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  • Writer's pictureSundeep Bhatia


This government does not want you to bring a claim at the Employment Tribunal. Its thinking is

A It wants to reduce the amount of money spent on the Tribunal system

B It wants to reduce the disruption caused to business by Emplyment Tribunal claims.

It has therefore introduced several measures designed to make it more difficult for employees to bring claims.

This is the thinking behind the introduction of fees and the increase in the period of time you need to work in order to bring a claim for unfair dismissal (up from one year to two years).

The latest measure is compulsory Early Conciliation conducted by the Arbitration and Conciliation Service (ACAS).

What this means is that ,before someone can issue proceedings ,at the employment tribunal,they have to make an application for Early Conciliation to ACAS.

Once an application is made an ACAS conciliator will be assigned . The conciliator will then attempt to speak to the person making the claim to see if they are willing to take part in conciliation.

If the person making the claim has a legal representative then the conciliator will contact that representative.

We would strongly advise anyone making a claim to make sure that they have appointed a Legal Representation at this stage.

This is because,if the person making a claim agrees then a conciliator can attempt to settle the dispute between employer and employee.

A legal representative will be able to advise on how good or bad a settlement offer is.

In many cases ,through a process of negotiation,,a Legal representative may be able to negotiate a better deal whether that be by way of

1) Higher financial compensation And/or

2) A better reference enabling a person to successfully apply for jobs and to move on with both their career and life.

The role of a Conciliator is similar to that of a Mediator in that

1 The Conciliator is neutral and does not take sides.

2 What the claimant discusses with the Conciliator cannot be discussed with the employer unless the claimant gives his or her consent. The same is true in relation to discussions between the Employer and the Conciiliator.

3 Discussions between the conciliator and both the employer and the employee are without prejudice.

What this means is that the contents of any discussions or conversations cannot be used in any proceedings in the event that settlement is not reached by means of conciliation.

4 There is no pressure on either the employer or the employee to come to an agreement

The affect of making an application for early conciliation is that the time limit for filing an application at the tribunal is frozen for a period of up to a month whilst the conciliation takes place.This period can be extended by another 14 days if both the Claimant and Employer are in agreement.

If agreement is reached following conciliation then ACAS will draw up a COT3 document containing the terms of the agreement between employer and employee.

This is a binding legal document .

If agreement cannot be reached ,if a party does not agree to conciliation or if ACAS cannot contact a claimant then ACAS will issue a reference number which must be quoted in any claim to the employment tribunal .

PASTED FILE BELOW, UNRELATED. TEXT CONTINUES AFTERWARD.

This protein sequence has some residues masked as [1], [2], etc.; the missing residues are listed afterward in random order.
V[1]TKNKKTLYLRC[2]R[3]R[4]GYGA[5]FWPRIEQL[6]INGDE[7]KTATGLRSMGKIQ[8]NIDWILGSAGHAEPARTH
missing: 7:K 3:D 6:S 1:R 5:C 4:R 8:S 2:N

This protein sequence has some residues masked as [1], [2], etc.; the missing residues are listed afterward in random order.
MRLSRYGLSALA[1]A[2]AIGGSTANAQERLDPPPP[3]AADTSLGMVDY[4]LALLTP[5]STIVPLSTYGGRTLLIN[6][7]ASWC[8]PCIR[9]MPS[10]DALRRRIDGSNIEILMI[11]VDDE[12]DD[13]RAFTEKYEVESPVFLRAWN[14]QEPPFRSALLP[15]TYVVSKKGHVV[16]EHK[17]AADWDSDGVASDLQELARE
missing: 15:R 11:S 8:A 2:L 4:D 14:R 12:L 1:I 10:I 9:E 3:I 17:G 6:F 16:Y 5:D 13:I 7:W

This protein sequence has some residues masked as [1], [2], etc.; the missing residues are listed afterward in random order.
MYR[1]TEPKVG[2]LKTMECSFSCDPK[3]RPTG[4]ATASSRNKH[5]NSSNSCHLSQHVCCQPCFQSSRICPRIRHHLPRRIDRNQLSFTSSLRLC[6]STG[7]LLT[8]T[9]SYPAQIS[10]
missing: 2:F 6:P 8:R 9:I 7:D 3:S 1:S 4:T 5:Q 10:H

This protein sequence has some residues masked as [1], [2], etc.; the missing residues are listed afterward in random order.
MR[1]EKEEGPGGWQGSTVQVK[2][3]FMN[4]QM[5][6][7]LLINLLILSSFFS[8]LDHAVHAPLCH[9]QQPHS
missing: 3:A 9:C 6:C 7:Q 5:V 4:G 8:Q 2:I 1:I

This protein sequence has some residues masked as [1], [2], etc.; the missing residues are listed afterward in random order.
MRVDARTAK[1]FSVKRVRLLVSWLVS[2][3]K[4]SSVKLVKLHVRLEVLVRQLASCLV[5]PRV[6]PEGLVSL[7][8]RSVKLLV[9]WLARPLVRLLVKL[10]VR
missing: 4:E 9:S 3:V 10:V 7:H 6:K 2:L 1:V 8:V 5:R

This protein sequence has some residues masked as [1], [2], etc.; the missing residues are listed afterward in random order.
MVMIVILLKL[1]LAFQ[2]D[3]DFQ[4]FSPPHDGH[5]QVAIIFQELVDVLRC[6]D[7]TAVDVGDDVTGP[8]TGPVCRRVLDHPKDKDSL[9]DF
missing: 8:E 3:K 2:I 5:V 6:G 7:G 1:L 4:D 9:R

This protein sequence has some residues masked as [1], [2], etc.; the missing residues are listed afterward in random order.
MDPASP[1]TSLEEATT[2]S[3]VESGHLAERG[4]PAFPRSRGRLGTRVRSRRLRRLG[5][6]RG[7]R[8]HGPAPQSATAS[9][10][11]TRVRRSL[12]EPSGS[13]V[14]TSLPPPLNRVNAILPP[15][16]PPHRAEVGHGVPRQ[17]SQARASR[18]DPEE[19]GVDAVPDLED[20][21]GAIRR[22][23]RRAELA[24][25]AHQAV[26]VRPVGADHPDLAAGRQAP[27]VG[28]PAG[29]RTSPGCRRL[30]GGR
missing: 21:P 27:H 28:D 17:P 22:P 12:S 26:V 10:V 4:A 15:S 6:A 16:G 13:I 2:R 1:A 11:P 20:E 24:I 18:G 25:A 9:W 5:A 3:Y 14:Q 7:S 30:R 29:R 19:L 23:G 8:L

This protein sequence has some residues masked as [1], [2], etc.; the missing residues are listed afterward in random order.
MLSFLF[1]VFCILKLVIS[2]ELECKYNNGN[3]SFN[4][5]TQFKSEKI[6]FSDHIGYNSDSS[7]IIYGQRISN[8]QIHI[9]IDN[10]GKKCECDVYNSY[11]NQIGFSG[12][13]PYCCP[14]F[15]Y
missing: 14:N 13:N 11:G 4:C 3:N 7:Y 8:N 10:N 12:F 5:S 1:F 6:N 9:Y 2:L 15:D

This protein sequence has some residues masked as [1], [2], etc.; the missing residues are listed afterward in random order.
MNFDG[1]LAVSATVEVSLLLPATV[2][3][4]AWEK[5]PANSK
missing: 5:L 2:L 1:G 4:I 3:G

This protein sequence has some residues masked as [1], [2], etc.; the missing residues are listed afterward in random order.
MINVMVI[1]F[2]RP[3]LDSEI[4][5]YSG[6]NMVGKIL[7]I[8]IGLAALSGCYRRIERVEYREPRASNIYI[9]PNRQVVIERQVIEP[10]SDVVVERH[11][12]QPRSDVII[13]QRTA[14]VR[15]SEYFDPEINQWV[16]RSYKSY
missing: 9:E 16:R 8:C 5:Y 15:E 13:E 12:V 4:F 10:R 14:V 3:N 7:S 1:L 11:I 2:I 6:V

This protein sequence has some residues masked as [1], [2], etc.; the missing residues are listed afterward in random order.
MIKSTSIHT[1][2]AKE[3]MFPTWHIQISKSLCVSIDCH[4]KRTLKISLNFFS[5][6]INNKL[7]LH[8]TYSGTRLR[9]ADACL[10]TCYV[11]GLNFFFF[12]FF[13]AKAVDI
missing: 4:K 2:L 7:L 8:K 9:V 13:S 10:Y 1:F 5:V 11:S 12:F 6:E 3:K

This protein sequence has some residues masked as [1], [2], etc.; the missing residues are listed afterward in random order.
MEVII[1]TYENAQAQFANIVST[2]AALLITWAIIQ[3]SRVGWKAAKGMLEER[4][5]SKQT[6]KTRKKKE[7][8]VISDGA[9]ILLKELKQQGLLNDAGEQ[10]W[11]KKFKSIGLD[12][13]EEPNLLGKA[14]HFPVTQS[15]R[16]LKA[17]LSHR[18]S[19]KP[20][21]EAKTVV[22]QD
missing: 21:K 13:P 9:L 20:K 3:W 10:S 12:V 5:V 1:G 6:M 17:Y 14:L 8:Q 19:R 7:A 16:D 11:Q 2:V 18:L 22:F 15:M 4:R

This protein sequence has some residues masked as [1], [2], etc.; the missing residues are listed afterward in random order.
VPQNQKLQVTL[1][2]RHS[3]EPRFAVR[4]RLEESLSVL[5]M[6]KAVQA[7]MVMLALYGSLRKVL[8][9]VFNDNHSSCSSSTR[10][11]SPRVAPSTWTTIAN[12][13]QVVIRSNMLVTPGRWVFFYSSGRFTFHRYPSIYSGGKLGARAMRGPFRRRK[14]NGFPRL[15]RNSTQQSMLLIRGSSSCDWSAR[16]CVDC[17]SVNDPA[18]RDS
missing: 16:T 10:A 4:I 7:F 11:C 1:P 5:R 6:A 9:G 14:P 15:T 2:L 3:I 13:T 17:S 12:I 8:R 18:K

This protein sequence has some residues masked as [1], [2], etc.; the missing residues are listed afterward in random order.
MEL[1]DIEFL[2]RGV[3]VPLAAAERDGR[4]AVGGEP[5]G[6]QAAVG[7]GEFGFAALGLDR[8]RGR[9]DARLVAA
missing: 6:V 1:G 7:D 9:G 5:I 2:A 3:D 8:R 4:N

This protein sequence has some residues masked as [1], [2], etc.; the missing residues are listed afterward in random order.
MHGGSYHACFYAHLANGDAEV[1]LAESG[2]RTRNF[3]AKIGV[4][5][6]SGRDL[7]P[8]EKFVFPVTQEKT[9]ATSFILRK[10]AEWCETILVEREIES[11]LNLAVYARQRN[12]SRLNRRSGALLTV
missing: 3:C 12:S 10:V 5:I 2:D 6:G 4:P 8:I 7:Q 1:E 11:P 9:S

The conciliation process ,offered by ACAS,is free of charge to both employer and employee .

We can see many merits in agreeing to conciliation.

1 It avoids payment of court fees if agreement is reached.

2 It avoids the financial risks in issuing proceedings at the Employment Tribunal. Even if an employee is successful then ,under normal circumstances,an employee is unlikely to be in a position to claim their legal costs back from their former employer.

3It avoids the stress and uncertainty of the court process

4 It allows an employee to move on with their life.

5 Both employer and employee remain in control of the settlement reached .This is preferable to an Employment Tribunal Judge imposing a judgement which may be unacceptable to both employer and Employee.

The main point against this system is that the process of conciliation might come at the wrong time . The wounds between employer and employee might still be raw and prevent them from coming to a solution .

It is better still if employer and employee can sit down together and settle their differences before they result in someone leaving their job..

This is where mediation can be a more useful tool .

A mediator behaves in the same way as a conciliator. The difference is that the mediator,employer and employee would be in the same place at the same time. The mediator,after a first joint meeting with employer and employee,would then meet with each of them separately ,in turn,until everyone reached a point where they could all chat in the same room together. The mediator would then assist employer and employee in coming to an agreement which they both could live with. In all cases this is preferable to an Employment Tribunal Judge imposing their judgement on both employer and employee The government, and ourselves, are therefore agreed that conciliation and mediation are better solutions than taking a matter to a tribunal where the eventual outcome is uncertain. However we do so for different reasons.

Sundeep Bhatia is an Accredited Mediator Trained by the Centre of Effective Dispute Resolution. He is also a member of The Employment Law Committee of The Law Society of England and Wales.

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